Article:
There’s been a lot of talk about the economy lately and yet so few examples of proper analysis. In order to get a better idea, let’s take a look at some charts.
Here’s a picture of Retail spending as of August 2010 (we’ve emphasized 2010 for added illustration). What you’ll note is that we’ve used the past few years worth of available data to approximate the trend for the remaining months of the year. By rough eye we can note we’re close to 2005 spending levels, but haven’t dropped to 2004 levels*.
*Note, data from prior to Feb 2007 is approximated based upon % change numbers due to Feb 2007 change methodology that impacted the sample size and resultant statistics.
Now that we appreciate the approximate retail sales levels and a reasonable approximation the remaining months of 2010, let’s use the annual summation of these numbers so we can compare them to duty collected each year. Note that we’ve identified government’s and our estimates in different colours and that the axis minimums have been adjusted to provide a more comparable visualization.
There are a few things we can note in this chart. Notice how spending levels still rose from 2007 to 2008 and yet duty collected by government declined. We can estimate that this is due to retailers having to pay duty up front and that duty to shelf time prior to sale that we would likely see a 6-12 month lag of spending behind duty levels. This would explain why duty levels dropped in 2008 while spending was at it’s highest. We could also presume that the flat level between 2008 and 2009 is due to a glut of inventory where retailers bought less in 2008 but continued to sell it in 2009. Subsequently we can look at Government’s duty estimate. Barring changes in duty rates that are unknown to this author we can note that government has been overly optimistic regarding the 2010 duty rates, predicting a return to duty rates comparable to 2006 spending levels. What we can note however is that we’re on track to match 2005 spending levels and if there indeed is a lag in duty rates than the ongoing decline in spending may compound the impact on duties received.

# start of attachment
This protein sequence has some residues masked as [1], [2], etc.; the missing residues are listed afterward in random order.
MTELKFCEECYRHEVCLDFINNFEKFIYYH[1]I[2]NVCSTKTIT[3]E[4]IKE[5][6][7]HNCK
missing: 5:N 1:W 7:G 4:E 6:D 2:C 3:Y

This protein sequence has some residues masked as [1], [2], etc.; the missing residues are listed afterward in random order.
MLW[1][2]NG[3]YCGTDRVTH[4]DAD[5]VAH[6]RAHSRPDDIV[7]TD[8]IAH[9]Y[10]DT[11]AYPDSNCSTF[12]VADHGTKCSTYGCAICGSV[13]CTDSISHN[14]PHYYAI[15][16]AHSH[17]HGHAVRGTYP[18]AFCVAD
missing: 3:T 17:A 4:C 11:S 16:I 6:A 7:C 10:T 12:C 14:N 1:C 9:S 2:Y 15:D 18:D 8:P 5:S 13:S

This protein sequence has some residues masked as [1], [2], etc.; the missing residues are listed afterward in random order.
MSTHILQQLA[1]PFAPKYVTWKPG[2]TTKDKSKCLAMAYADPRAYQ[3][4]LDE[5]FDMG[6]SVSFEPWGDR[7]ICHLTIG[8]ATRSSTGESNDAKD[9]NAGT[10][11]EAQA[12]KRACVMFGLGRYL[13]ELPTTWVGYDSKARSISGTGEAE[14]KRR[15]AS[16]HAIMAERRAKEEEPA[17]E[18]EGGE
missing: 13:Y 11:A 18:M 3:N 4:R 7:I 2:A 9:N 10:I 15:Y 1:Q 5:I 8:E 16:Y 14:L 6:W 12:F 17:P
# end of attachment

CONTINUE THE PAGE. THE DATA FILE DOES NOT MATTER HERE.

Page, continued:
Let’s take a moment to approximate duty levels based upon prior spending levels and our approximate number for 2010, which for the last few years we’ve averaged just under 20% of spending levels.
Interesting, with this projection we can expect to only bring in $221 million in duty receipts, about $10 million less than the $232 million government projected in the 2010/11 budget. Depending on whether duty receipts are a leading indicator for spending then we could well see even more of a decline.